It’s Been My Hometown Always─Nakameguro, Tokyo
interview, Aug. 2019
I’ve been living in Nakameguro, Tokyo for 60 years since I was born, and I’ve seen drastic changes here in the last few years; many fashionable shops, cafes, and restaurants have opened here. A newly built Starbucks is always busy─I’m never be able to go and get coffee there.
Nakameguro is known for beautiful cherry blossoms along the river, so many tourists come here every spring.
But for me, Nakameguro is always a place full of the local atmosphere. We neighbors know each other well, and there are surely warm greetings every day.
I think one of the reasons I belong here deeply is that my mom used to run a small Japanese restaurant here in Nakameguro.
Now the spring was over and the rainy season has come. When it comes, I always remember my school days.
My elementary school days were like rainy days full of dull gray clouds.
I was good at studying and I was never bullied, but it was “one-size-fits-all” education. I always got bored and never felt free. All I wanted was just to go home as early as possible, and play with my dog. I had much more fun playing with him than with my classmates.
I also liked to spend time alone, by drawing pictures or watching ants or frogs or so on. My teachers or classmates might have seen me as an odd kid.
I also had a gecko and frogs, and even put a string on the gecko’s neck and took a walk together! I took care of it very much, for example, I put calcium powder on crickets and fed them to the gecko.
But one day while I was at school, my cousin living in my neighborhood abandoned my gecko. When I knew he did that, I threw his bag into a trash box.
I always thought that I wanted to be an adult as early as possible. When I went to art college after high school, I thought, “Oh, now I can finally breathe comfortably and smoothly!”
After graduation, I started working for an advertisement company and did graphic design for poster ads. I enjoyed my work but I was very busy and didn’t have time to draw for my own, and I thought, “oh, I’m gonna get old very quickly if I continue this kind of life.”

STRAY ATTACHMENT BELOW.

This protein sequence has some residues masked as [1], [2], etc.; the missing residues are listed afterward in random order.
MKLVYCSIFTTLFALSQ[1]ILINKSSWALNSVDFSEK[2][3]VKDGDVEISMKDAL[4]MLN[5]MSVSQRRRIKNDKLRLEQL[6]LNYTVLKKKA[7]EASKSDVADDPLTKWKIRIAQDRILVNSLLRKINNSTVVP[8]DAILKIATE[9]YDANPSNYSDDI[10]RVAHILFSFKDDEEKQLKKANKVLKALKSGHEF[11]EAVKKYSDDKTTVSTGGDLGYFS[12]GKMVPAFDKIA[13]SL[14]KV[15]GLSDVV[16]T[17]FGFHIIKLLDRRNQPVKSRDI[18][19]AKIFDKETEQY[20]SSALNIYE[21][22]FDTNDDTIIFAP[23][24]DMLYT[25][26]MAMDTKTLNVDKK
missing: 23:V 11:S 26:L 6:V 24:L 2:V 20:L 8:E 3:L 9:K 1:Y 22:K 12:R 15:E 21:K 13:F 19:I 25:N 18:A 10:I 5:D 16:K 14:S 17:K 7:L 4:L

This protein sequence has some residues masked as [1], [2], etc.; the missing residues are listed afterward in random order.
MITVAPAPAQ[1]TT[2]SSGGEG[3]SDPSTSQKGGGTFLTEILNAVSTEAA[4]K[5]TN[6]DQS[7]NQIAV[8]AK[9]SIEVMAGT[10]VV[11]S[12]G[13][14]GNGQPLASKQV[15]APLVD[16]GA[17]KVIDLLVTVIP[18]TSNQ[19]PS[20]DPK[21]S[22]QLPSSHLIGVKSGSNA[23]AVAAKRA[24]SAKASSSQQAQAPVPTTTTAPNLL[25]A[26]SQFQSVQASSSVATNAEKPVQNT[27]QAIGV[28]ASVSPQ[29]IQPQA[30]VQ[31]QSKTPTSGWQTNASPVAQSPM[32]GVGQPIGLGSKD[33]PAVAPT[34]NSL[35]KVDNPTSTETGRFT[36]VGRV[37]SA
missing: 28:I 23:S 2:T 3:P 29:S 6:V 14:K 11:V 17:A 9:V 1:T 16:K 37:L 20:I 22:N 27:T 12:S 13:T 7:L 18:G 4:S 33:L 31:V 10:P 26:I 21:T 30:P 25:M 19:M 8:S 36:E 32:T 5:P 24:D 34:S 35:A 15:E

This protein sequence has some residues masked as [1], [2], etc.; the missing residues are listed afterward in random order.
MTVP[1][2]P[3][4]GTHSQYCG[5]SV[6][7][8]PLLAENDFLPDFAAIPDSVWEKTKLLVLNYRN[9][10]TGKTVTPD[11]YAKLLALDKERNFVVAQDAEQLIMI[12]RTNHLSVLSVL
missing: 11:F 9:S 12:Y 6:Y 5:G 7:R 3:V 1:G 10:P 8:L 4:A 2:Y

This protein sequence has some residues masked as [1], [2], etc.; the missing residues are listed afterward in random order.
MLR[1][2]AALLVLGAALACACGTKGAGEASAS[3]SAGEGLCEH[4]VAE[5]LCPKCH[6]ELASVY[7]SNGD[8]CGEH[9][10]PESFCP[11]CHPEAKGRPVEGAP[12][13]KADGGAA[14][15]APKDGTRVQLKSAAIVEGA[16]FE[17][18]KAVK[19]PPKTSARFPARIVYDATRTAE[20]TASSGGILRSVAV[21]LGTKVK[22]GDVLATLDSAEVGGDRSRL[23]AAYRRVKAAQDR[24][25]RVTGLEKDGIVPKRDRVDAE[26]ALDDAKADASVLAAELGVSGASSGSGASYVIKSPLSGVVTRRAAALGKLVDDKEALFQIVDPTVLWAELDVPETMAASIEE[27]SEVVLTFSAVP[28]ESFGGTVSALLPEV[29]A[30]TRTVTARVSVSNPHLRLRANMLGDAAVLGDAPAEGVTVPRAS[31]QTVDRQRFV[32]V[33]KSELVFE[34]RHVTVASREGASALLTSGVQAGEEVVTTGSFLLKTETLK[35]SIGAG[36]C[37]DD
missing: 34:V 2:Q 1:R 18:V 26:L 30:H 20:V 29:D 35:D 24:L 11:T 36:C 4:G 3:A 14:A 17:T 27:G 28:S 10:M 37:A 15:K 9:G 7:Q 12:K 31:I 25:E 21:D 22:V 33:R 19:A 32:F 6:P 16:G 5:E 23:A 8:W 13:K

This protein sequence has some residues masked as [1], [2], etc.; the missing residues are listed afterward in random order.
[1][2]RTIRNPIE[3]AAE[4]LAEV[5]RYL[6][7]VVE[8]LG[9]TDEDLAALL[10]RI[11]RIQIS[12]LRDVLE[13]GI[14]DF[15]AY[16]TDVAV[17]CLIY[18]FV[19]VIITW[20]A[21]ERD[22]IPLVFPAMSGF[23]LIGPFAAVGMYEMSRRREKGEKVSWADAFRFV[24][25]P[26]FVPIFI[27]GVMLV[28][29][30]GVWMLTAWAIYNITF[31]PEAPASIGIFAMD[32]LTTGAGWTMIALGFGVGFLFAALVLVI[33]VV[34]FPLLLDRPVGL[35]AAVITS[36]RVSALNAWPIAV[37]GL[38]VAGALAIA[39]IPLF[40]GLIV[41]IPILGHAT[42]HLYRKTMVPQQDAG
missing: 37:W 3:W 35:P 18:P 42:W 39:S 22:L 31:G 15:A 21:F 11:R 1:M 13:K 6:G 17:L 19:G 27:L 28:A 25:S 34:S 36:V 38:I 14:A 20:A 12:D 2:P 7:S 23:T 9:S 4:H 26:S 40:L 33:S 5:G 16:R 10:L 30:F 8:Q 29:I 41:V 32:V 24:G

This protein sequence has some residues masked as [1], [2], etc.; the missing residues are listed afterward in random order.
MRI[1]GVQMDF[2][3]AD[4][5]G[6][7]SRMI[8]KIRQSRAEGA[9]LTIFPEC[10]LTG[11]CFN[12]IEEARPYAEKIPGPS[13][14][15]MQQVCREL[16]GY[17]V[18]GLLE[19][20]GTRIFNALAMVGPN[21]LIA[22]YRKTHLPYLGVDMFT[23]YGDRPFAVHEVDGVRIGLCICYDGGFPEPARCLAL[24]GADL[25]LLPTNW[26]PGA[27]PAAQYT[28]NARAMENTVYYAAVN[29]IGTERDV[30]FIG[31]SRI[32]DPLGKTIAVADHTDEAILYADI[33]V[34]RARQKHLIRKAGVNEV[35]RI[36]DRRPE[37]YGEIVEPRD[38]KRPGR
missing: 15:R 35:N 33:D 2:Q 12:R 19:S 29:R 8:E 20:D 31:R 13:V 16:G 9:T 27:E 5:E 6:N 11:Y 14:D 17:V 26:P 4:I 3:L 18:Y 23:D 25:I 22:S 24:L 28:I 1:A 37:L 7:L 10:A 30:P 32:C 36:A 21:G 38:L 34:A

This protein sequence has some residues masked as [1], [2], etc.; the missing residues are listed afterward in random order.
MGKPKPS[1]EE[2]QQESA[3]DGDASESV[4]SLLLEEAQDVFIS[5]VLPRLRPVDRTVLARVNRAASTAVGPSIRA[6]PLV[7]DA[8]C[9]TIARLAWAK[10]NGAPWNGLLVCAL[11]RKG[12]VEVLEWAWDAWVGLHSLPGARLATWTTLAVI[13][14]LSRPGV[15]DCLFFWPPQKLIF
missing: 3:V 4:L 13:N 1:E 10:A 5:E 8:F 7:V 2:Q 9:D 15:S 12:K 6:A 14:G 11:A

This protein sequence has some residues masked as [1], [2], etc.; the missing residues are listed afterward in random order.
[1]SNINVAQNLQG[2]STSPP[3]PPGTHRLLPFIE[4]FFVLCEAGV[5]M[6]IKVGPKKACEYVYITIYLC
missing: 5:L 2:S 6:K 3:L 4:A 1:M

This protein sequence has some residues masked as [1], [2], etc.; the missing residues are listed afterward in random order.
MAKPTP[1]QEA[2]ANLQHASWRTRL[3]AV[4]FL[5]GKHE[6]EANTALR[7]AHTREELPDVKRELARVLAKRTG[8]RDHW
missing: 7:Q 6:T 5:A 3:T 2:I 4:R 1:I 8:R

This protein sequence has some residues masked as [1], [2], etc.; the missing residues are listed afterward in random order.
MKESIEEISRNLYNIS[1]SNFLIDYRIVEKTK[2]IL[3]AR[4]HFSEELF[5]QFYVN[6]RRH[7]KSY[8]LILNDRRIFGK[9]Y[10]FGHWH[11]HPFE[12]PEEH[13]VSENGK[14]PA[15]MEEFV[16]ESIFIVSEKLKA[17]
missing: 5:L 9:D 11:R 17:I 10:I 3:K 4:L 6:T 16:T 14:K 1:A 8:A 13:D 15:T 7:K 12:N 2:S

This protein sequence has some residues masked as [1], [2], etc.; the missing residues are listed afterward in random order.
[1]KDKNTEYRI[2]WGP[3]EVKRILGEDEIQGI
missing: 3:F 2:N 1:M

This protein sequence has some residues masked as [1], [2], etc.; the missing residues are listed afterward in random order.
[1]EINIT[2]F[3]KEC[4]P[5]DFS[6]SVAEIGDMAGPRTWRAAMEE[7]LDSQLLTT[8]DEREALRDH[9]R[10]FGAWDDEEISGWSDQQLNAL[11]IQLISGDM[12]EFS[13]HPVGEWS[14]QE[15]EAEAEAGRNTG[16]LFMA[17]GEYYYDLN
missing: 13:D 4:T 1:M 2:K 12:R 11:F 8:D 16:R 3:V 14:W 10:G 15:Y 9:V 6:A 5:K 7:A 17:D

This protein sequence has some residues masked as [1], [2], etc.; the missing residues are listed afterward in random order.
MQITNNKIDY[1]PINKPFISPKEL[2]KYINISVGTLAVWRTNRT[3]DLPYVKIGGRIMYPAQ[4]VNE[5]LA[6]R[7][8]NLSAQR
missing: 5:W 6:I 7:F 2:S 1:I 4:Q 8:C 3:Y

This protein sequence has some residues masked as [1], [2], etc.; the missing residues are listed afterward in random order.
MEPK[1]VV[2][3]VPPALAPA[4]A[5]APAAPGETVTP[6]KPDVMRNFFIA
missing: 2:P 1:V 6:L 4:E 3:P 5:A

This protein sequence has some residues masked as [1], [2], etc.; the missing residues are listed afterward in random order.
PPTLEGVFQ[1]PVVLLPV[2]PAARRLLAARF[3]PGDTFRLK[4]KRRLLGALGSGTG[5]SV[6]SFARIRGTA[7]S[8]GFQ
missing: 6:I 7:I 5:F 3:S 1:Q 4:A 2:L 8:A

So, I quit the job after four years had passed and went to New York.
I wasn’t sure why I decided to go to NY, but it was a good choice. Walking through the city and seeing lots of buildings, I felt instantly that what I had, or wanted to do was a space design. So, when I came back to Japan, I started to work for an interior design company immediately.
At that time, I was only looking forward and never looking back on my past, and even years have passed quickly. It was when my mother got sick and I had to take care of her, that I took time to think about my lifestyle and decided to work as an independent interior coordinator.
I had much time to stay with my mother, so I had no regrets after she died. It was a great decision I made.
Now I run a small art school on my own and teach little kids the joy of drawing.
When you are still a kid or young student, you don’t have much freedom: you have to go to school, and you live with your parents and can’t live on your own. If you are comfortable at the place where you belong, that’s amazing, but if you aren’t, it’s very hard to survive.
What I wanna tell those kids who don’t fit where they are, is that they don’t have to put up with the situation. They don’t have to force themselves to become what others want them to be (1).
Instead, they can feel and express their thoughts, feelings and emotions. And I try to give them a safe, comfortable place to do so through running the art school.
I don’t want the kids to feel suppressed, as I did when I was little. My whole life, I’ve been always looking for a place where I feel comfortable and can be what I am.
In this sense, Nakameguro is always that kind of place. That’s why I’ve been living here, even though I changed my jobs several times.
Yeah, I could say it’s my hometown.
I hated rainy season when I was little, but now I like it. It’s beautiful to feel the soft sunshine through the clouds, cool winds and the sound of rain. But why I can feel in this way, is that now I can freely choose a place where I want to be.
Oh, it’s started raining again. Do you wanna wait until it stops while having coffee somewhere?
About the interviewee:
Born in 1959 and grew up in Nakameguro. Graduated from Tama Art University.
Love amphibians and modern interiors.
In decades past, there was great social pressure in Japan to adhere to stereotypical social roles. Non-conformists in those years experienced the most resistance to this. Although Japan has shifted more to value diversity and inclusion, there is still social pressure, especially for women and children to stat true to semblances of their past roles while embracing new roles.
Know more about Nakameguro
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